Relationship between daily isoflavone intake and sleep in Japanese adults: a cross-sectional study

Nutr J. 2015 Dec 29;14:127. doi: 10.1186/s12937-015-0117-x.

Abstract

Background: Isoflavones comprise a class of phytoestrogens that resemble human estrogen in chemical structure, and have weak estrogenic effects. Because estrogen modulates sleep duration and quality, we hypothesized that isoflavones would have a beneficial effect on sleep status in a way similar to estrogen. We conducted a cross-sectional study to investigate the relationship between daily isoflavone intake and sleep status in Japanese subjects.

Methods: Our study included 1076 Japanese adults aged 20-78 years. Daily isoflavone intake was assessed using a brief self-administered diet history questionnaire, and sleep was evaluated using a self-reported questionnaire.

Results: The prevalence of regular sleep duration (7-8 h/day) and sufficient sleep quality were 13.3% and 56.2%, respectively. After adjusting for potential confounding factors, the odds ratios (95% CIs) for optimal sleep duration (7-8 h) when higher isoflavone intakes (Q2-Q4) were compared with low isoflavone intake (Q1) were Q2: 0.94 (0.53-1.56); Q3: 1.28 (0.73-2.24); and Q4: 1.84 (1.06-3.18) (p for trend = 0.013). In the final adjusted model, sufficient sleep quality across categories of isoflavone intake was Q1: 1.00 (reference); Q2: 1.30 (0.91-1.84); Q3: 1.48 (1.03-2.12); and Q4: 1.78 (1.22-2.60); (p for trend = 0.002).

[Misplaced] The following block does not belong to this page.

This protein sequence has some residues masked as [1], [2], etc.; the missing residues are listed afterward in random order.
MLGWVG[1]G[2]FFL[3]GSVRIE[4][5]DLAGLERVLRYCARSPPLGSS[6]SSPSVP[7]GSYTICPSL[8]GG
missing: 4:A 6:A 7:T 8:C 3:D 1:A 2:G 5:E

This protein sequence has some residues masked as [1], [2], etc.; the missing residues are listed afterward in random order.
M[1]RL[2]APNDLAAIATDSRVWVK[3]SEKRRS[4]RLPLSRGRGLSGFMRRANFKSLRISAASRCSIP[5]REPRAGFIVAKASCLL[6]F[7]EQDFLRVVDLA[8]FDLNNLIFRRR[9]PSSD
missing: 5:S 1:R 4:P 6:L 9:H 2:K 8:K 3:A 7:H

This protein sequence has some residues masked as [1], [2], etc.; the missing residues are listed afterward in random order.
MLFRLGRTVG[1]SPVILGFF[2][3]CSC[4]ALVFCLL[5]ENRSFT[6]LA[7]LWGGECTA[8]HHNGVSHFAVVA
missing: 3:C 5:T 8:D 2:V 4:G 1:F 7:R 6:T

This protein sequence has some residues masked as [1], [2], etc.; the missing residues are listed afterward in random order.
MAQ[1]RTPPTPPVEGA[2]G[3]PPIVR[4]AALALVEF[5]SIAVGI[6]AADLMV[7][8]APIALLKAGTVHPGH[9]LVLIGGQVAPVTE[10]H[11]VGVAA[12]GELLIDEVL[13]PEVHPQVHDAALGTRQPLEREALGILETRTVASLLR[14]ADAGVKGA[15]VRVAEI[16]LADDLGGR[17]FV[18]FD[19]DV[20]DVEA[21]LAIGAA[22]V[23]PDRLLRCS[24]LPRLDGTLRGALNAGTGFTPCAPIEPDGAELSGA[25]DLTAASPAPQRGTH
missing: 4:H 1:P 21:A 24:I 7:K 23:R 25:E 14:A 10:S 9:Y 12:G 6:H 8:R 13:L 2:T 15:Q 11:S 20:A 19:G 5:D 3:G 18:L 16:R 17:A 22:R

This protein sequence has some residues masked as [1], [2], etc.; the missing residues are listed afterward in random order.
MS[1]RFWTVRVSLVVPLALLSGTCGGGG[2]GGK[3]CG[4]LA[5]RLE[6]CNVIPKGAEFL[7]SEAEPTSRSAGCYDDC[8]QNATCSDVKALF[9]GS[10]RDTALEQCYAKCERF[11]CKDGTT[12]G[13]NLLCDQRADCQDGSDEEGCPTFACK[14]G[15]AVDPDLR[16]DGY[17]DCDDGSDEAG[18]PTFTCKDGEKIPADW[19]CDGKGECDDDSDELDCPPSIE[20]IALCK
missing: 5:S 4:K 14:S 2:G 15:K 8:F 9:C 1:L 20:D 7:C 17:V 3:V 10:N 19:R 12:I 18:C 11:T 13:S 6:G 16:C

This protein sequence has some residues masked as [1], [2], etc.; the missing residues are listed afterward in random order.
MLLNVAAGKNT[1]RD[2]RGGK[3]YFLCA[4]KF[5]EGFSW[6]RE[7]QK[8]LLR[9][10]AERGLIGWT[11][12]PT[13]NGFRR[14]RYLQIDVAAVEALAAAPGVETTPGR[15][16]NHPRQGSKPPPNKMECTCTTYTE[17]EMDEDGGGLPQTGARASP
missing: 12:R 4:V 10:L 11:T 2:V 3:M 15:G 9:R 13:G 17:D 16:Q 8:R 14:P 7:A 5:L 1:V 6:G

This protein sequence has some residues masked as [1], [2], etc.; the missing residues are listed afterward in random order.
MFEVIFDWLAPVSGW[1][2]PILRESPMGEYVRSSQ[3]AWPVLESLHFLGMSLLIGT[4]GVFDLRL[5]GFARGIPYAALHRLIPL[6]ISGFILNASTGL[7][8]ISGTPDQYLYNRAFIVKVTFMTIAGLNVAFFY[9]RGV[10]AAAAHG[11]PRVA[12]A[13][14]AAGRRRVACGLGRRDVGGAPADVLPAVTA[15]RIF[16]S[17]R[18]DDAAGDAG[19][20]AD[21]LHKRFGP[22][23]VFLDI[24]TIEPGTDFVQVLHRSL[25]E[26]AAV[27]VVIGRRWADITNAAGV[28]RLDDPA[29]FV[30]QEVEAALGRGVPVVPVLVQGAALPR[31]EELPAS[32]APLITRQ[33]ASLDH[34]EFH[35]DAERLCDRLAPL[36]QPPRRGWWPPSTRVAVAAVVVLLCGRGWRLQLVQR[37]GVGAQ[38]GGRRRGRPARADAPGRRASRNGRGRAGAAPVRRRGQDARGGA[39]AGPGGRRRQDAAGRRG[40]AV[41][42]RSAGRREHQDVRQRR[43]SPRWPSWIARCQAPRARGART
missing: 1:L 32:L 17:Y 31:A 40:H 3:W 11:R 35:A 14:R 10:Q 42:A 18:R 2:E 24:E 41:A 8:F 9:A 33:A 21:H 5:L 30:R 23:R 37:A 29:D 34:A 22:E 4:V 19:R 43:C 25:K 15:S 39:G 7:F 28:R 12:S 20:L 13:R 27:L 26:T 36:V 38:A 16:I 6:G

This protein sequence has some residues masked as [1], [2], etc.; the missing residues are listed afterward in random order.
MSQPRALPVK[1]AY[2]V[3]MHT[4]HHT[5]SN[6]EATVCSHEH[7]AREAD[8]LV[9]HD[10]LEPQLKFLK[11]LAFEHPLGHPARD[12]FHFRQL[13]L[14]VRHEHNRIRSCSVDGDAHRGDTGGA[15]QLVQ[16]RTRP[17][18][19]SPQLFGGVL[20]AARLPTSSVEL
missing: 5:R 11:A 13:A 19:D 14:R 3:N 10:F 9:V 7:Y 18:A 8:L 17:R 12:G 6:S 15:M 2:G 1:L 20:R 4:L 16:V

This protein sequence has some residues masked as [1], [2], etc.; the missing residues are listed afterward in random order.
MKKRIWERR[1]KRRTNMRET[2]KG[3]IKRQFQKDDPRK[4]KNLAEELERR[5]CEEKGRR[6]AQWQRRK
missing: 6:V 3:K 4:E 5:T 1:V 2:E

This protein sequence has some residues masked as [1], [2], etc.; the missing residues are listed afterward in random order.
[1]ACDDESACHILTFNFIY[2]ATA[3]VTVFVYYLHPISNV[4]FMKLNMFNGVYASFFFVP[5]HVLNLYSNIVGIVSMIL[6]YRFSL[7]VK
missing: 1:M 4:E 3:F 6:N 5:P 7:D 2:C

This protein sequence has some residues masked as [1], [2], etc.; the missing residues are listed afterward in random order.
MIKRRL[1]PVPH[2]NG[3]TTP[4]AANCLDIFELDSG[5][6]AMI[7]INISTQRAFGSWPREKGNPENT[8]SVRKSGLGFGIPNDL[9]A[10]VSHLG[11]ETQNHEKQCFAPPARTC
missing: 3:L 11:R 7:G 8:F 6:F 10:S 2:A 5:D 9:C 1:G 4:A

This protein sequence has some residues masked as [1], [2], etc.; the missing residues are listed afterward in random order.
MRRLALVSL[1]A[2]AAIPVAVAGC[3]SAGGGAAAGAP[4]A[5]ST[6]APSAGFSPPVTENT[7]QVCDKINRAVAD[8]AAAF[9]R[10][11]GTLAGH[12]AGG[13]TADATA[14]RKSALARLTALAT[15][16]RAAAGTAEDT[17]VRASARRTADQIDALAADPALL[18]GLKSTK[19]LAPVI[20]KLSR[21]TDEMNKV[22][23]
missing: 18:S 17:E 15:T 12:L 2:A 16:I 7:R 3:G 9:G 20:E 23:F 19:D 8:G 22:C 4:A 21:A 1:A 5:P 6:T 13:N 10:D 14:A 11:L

Conclusion: Higher daily isoflavone intake was positively associated with optimal sleep duration and quality in a Japanese population. This finding suggests that daily isoflavone intake may have a potentially beneficial effect on sleep status.

Publication types

  • Research Support, Non-U.S. Gov't

MeSH terms

  • Adult
  • Cohort Studies
  • Cross-Sectional Studies
  • Diet / methods
  • Diet / statistics & numerical data*
  • Female
  • Humans
  • Isoflavones / administration & dosage*
  • Japan / epidemiology
  • Male
  • Middle Aged
  • Prospective Studies
  • Risk Factors
  • Sleep Wake Disorders / epidemiology*
  • Sleep*
  • Surveys and Questionnaires
  • Time Factors

Substances

  • Isoflavones